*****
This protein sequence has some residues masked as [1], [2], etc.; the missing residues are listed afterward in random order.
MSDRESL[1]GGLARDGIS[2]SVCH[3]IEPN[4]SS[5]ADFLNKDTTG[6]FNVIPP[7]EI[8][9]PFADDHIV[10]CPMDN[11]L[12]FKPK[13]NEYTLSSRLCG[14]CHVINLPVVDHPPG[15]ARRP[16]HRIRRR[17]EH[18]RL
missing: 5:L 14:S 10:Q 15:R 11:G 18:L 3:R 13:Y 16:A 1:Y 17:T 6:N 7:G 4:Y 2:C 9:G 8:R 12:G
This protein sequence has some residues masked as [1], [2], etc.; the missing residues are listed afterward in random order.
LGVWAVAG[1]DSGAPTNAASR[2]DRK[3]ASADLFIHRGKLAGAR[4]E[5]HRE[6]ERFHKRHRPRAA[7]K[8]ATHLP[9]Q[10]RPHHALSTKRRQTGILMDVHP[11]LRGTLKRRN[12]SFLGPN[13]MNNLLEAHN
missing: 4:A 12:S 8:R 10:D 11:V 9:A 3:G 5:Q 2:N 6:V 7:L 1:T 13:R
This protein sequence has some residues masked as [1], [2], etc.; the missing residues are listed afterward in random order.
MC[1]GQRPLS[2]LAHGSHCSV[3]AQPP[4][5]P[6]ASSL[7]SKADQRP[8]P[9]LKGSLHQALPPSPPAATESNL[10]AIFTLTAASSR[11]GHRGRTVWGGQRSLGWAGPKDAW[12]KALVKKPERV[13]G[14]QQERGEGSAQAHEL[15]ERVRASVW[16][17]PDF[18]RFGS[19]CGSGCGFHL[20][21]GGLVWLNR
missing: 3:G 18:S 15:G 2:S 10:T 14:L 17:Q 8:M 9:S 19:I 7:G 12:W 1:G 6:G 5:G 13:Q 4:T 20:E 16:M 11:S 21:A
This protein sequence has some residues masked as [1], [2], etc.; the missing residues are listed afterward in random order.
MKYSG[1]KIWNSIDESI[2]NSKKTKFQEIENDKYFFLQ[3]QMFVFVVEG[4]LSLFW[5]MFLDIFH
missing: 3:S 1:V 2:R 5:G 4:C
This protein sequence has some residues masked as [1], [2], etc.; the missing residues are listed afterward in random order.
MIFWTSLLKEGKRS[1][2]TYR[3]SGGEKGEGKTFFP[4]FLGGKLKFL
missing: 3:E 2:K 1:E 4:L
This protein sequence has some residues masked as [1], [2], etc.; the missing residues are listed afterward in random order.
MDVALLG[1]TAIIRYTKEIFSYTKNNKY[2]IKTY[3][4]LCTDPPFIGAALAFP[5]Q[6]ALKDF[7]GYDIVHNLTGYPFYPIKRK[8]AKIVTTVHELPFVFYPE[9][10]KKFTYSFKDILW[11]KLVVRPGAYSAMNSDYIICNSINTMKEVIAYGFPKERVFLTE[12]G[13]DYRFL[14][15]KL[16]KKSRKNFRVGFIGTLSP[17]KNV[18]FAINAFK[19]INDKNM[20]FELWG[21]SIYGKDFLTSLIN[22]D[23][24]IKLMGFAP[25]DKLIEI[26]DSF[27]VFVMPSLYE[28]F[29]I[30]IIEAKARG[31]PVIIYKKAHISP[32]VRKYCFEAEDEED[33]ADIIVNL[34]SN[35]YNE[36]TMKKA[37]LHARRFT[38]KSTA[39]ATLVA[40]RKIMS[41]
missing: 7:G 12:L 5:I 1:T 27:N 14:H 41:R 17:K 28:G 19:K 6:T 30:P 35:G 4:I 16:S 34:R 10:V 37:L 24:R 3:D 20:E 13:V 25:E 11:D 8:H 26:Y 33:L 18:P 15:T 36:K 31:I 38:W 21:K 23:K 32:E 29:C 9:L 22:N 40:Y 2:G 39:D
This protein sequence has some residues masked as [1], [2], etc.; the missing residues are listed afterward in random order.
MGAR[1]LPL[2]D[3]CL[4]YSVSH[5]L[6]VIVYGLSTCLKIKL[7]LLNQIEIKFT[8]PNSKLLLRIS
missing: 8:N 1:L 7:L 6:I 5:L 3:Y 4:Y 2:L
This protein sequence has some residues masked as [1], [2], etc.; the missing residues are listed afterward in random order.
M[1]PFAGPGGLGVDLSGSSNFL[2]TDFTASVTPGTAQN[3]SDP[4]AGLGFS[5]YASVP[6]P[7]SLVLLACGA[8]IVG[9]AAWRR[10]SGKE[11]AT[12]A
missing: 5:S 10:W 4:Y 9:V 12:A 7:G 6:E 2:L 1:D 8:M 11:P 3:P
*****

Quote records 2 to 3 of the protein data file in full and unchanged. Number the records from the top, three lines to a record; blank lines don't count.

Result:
This protein sequence has some residues masked as [1], [2], etc.; the missing residues are listed afterward in random order.
LGVWAVAG[1]DSGAPTNAASR[2]DRK[3]ASADLFIHRGKLAGAR[4]E[5]HRE[6]ERFHKRHRPRAA[7]K[8]ATHLP[9]Q[10]RPHHALSTKRRQTGILMDVHP[11]LRGTLKRRN[12]SFLGPN[13]MNNLLEAHN
missing: 4:A 12:S 8:R 10:D 11:V 9:A 3:G 5:Q 2:N 6:V 7:L 1:T 13:R
This protein sequence has some residues masked as [1], [2], etc.; the missing residues are listed afterward in random order.
MC[1]GQRPLS[2]LAHGSHCSV[3]AQPP[4][5]P[6]ASSL[7]SKADQRP[8]P[9]LKGSLHQALPPSPPAATESNL[10]AIFTLTAASSR[11]GHRGRTVWGGQRSLGWAGPKDAW[12]KALVKKPERV[13]G[14]QQERGEGSAQAHEL[15]ERVRASVW[16][17]PDF[18]RFGS[19]CGSGCGFHL[20][21]GGLVWLNR
missing: 3:G 18:S 15:G 2:S 10:T 14:L 17:Q 8:M 9:S 19:I 7:G 12:W 1:G 6:G 5:G 13:Q 4:T 20:E 16:M 11:S 21:A